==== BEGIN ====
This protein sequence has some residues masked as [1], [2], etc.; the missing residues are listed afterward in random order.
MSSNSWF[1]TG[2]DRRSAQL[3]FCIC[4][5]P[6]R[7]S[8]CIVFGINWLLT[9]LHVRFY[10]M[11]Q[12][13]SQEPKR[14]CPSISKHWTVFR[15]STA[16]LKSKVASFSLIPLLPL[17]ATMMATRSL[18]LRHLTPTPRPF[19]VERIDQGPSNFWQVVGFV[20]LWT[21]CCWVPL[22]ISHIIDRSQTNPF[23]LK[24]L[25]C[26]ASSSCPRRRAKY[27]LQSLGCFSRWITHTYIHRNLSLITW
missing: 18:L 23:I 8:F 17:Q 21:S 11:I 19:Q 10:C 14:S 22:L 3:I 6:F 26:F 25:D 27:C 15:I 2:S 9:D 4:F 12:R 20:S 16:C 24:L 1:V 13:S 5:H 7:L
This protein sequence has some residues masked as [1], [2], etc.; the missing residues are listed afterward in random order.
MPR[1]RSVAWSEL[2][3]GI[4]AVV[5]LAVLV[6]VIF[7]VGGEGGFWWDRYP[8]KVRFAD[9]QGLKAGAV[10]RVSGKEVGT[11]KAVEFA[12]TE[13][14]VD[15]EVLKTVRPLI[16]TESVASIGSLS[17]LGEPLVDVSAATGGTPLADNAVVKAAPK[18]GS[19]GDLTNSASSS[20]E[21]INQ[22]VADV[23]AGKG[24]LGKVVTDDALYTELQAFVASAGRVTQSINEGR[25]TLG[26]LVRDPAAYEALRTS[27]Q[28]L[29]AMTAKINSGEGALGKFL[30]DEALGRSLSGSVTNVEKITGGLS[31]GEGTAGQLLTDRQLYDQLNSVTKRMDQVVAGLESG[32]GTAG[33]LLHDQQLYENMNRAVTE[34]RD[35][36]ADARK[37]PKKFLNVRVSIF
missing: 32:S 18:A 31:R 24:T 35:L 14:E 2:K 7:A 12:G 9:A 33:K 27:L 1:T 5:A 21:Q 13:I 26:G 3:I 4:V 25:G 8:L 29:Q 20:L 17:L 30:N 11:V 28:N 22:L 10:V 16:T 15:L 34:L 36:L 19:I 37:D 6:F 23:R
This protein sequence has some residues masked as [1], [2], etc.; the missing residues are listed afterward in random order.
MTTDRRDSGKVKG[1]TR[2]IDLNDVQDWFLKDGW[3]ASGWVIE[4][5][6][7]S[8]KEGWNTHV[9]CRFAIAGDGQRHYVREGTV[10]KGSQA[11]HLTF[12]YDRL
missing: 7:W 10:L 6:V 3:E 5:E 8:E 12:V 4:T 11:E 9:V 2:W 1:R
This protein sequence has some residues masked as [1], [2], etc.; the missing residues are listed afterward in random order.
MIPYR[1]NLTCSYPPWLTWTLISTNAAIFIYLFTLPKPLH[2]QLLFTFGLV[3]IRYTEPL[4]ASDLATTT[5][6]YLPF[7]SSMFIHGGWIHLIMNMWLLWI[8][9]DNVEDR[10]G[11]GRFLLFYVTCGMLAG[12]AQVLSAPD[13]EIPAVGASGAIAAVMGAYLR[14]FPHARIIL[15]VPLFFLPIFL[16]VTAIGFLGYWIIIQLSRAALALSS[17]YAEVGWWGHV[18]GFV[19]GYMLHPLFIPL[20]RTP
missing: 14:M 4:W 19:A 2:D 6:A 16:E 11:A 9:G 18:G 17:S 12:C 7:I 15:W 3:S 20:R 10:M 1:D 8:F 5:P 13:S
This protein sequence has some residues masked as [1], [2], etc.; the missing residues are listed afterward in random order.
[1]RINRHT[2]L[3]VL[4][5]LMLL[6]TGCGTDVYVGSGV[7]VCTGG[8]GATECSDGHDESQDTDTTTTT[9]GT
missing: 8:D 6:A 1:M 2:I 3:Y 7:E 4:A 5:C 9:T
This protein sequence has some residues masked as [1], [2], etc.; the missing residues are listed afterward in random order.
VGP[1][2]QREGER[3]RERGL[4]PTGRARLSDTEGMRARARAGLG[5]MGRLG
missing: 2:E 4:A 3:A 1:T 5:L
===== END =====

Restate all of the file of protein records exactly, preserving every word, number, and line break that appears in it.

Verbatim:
This protein sequence has some residues masked as [1], [2], etc.; the missing residues are listed afterward in random order.
MSSNSWF[1]TG[2]DRRSAQL[3]FCIC[4][5]P[6]R[7]S[8]CIVFGINWLLT[9]LHVRFY[10]M[11]Q[12][13]SQEPKR[14]CPSISKHWTVFR[15]STA[16]LKSKVASFSLIPLLPL[17]ATMMATRSL[18]LRHLTPTPRPF[19]VERIDQGPSNFWQVVGFV[20]LWT[21]CCWVPL[22]ISHIIDRSQTNPF[23]LK[24]L[25]C[26]ASSSCPRRRAKY[27]LQSLGCFSRWITHTYIHRNLSLITW
missing: 18:L 23:I 8:F 17:Q 21:S 11:I 19:Q 10:C 14:S 22:L 3:I 6:F 26:F 25:D 27:C 15:I 2:S 9:D 4:F 12:R 20:S 16:C 24:L 1:V 13:S 5:H 7:L
This protein sequence has some residues masked as [1], [2], etc.; the missing residues are listed afterward in random order.
MPR[1]RSVAWSEL[2][3]GI[4]AVV[5]LAVLV[6]VIF[7]VGGEGGFWWDRYP[8]KVRFAD[9]QGLKAGAV[10]RVSGKEVGT[11]KAVEFA[12]TE[13][14]VD[15]EVLKTVRPLI[16]TESVASIGSLS[17]LGEPLVDVSAATGGTPLADNAVVKAAPK[18]GS[19]GDLTNSASSS[20]E[21]INQ[22]VADV[23]AGKG[24]LGKVVTDDALYTELQAFVASAGRVTQSINEGR[25]TLG[26]LVRDPAAYEALRTS[27]Q[28]L[29]AMTAKINSGEGALGKFL[30]DEALGRSLSGSVTNVEKITGGLS[31]GEGTAGQLLTDRQLYDQLNSVTKRMDQVVAGLESG[32]GTAG[33]LLHDQQLYENMNRAVTE[34]RD[35][36]ADARK[37]PKKFLNVRVSIF
missing: 32:S 18:A 31:R 24:T 35:L 14:E 2:K 7:A 12:G 9:A 33:K 27:L 1:T 5:A 21:Q 13:I 26:G 3:I 4:V 25:G 8:L 29:Q 20:L 17:L 30:N 11:V 28:N 22:L 10:V 16:T 15:L 34:L 36:L 19:I 37:D 6:F 23:R
This protein sequence has some residues masked as [1], [2], etc.; the missing residues are listed afterward in random order.
MTTDRRDSGKVKG[1]TR[2]IDLNDVQDWFLKDGW[3]ASGWVIE[4][5][6][7]S[8]KEGWNTHV[9]CRFAIAGDGQRHYVREGTV[10]KGSQA[11]HLTF[12]YDRL
missing: 7:W 10:L 6:V 3:E 5:E 8:E 12:V 4:T 11:E 9:V 2:W 1:R
This protein sequence has some residues masked as [1], [2], etc.; the missing residues are listed afterward in random order.
MIPYR[1]NLTCSYPPWLTWTLISTNAAIFIYLFTLPKPLH[2]QLLFTFGLV[3]IRYTEPL[4]ASDLATTT[5][6]YLPF[7]SSMFIHGGWIHLIMNMWLLWI[8][9]DNVEDR[10]G[11]GRFLLFYVTCGMLAG[12]AQVLSAPD[13]EIPAVGASGAIAAVMGAYLR[14]FPHARIIL[15]VPLFFLPIFL[16]VTAIGFLGYWIIIQLSRAALALSS[17]YAEVGWWGHV[18]GFV[19]GYMLHPLFIPL[20]RTP
missing: 14:M 4:W 19:A 2:D 6:A 16:E 11:A 9:G 18:G 17:S 12:C 7:I 15:W 3:S 20:R 10:M 1:D 8:F 5:P 13:S
This protein sequence has some residues masked as [1], [2], etc.; the missing residues are listed afterward in random order.
[1]RINRHT[2]L[3]VL[4][5]LMLL[6]TGCGTDVYVGSGV[7]VCTGG[8]GATECSDGHDESQDTDTTTTT[9]GT
missing: 8:D 6:A 1:M 2:I 3:Y 7:E 4:A 5:C 9:T
This protein sequence has some residues masked as [1], [2], etc.; the missing residues are listed afterward in random order.
VGP[1][2]QREGER[3]RERGL[4]PTGRARLSDTEGMRARARAGLG[5]MGRLG
missing: 2:E 4:A 3:A 1:T 5:L